Volume 47, Issue 4 - April 2012

deb@glass.com; twitter:@keycomm

The big news this month probably wasn’t all that big in the grand scheme of things, but it opened up old wounds and debates about safety glazing and the law. And it has the potential to change our codes again, so, hey, wait a minute, maybe this is one of those little things that is going to balloon into a way bigger other thing.
I am referring of course to the lawsuit filed by the 83-year-old Long Island woman against Apple, the computer behemoth, when she walked into a very clear glass wall at the Apple store in Manhasset, N.Y. (see related story on page 10).

Now, at first glance, you might say, “well, she’s 83 and things like this happen to golden-agers like her.” That might well be true, but have you been to an Apple store lately? I have gotten to visit a number of them and, I’ll tell you that in general, all the customers are either extremely young or extremely old.

Having all glass is not a problem, but not being able to tell it’s all glass is. Our industry has been through a variation of this debate in the early 1980s. Long before the laws or codes addressed them, sliding glass doors and window walls were not always made up of safety glazing. And people walked through them and got injured; some even died. So in the late 1970s, the government stepped in and, through the Consumer Product Safety Commission (CPSC), safety glazing regulations were born.

The regulations required safety glazing in doors and sidelites. As a result, injuries from impact with said doors and sidelites were reduced greatly. But the glass industry always resented being regulated by the government in this way. The government, in turn, had little ability to police or enforce the regulations. A number of years later, a compromise was reached that got CPSC out of the safety glazing business and moved the development and enforcement of safety glazing to the building codes, where many thought they had belonged all along.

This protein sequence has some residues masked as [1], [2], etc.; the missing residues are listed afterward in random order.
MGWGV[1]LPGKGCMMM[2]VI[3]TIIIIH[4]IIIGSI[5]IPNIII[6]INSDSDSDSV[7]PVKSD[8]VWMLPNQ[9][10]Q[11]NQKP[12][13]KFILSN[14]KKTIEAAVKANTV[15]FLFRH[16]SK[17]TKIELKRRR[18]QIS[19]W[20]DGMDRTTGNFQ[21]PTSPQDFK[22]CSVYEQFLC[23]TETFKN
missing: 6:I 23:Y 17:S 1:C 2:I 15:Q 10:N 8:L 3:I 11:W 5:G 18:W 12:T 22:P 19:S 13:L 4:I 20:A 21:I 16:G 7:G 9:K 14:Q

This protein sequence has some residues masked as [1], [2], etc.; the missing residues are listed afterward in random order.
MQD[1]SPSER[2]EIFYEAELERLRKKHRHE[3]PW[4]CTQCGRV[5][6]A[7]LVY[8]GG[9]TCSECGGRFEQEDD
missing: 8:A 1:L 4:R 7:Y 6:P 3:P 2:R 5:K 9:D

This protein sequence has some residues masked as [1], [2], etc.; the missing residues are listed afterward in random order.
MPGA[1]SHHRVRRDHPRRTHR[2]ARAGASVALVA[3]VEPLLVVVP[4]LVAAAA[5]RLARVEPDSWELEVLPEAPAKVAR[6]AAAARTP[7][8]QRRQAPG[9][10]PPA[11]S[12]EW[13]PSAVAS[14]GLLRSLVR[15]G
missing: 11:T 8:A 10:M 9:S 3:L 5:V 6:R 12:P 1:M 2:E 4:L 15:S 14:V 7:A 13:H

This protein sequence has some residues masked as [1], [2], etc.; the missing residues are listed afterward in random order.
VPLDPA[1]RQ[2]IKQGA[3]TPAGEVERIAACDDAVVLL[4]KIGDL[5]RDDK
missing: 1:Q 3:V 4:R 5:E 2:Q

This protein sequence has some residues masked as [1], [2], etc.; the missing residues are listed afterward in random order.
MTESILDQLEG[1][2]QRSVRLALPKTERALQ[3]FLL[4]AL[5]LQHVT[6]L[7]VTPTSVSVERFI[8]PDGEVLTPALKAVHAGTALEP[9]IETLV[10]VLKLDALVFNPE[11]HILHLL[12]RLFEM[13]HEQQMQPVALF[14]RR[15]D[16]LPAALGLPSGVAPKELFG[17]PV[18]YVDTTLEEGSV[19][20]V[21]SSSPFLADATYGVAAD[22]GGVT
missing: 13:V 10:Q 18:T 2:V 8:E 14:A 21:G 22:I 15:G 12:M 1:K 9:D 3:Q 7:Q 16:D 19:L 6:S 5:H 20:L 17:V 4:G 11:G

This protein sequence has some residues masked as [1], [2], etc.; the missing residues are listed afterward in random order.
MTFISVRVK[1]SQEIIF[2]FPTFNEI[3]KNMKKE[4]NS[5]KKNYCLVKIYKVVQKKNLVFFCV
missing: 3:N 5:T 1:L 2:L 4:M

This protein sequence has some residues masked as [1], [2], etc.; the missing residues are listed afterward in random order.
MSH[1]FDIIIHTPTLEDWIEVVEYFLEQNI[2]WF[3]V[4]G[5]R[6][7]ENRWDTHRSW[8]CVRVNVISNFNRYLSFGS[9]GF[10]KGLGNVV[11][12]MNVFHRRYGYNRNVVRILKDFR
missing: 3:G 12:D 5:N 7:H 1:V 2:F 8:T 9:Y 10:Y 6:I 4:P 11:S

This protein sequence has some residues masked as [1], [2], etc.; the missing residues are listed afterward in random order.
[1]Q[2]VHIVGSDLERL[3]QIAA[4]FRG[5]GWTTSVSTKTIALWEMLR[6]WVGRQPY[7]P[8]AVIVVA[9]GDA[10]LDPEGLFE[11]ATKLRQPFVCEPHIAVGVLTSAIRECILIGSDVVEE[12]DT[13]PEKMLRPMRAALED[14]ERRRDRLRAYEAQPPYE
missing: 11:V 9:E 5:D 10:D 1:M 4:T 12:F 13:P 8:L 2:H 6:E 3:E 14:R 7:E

The codes today include not just doors, but other hazardous locations. So injuries from impacting and going through glass have been reduced, for sure, but now we have some new problems.

There’s been a great increase in the number of floor-to-ceiling glass walls used both in commercial and residential applications. They are designed to look like they are not there and that’s the problem. People who walk into them don’t go through them; they bounce off them. The world also is very different now than it was when the safety glazing laws were first promulgated. The newer “clear, clear” glasses have all but eliminated any green or other tint making it more difficult to discern open space from glass.

Think only an idiot or someone with really bad eyesight would do that? Though you could argue I am both on occasion, I still notice glass. That’s why I stopped and carefully checked out an opening at the Texas de Brazil restaurant in Memphis, Tenn., last September. I looked for channels or anything that looked like it might be glass. Certain that it was instead an opening to the outdoors, I proceeded to walk into the wall of glass, nose first. Sure, I bounced off it, but it hurt. Actually, my pride hurt a whole lot more than my nose as the irony of the situation was not lost on me.

Anyway, the case makes us look again at what really constitutes a hazardous location. Including stickers or other warnings on such walls would totally negate the look that designers like Apple seek. But I sure hope it doesn’t take some little 4-year-old bouncing off a glass wall and into a deep coma to get us all to look at this issue. We have found time and time again (think glass furniture, think balconies) that avoiding a topic never, ever makes it go away and many times it makes it worse.


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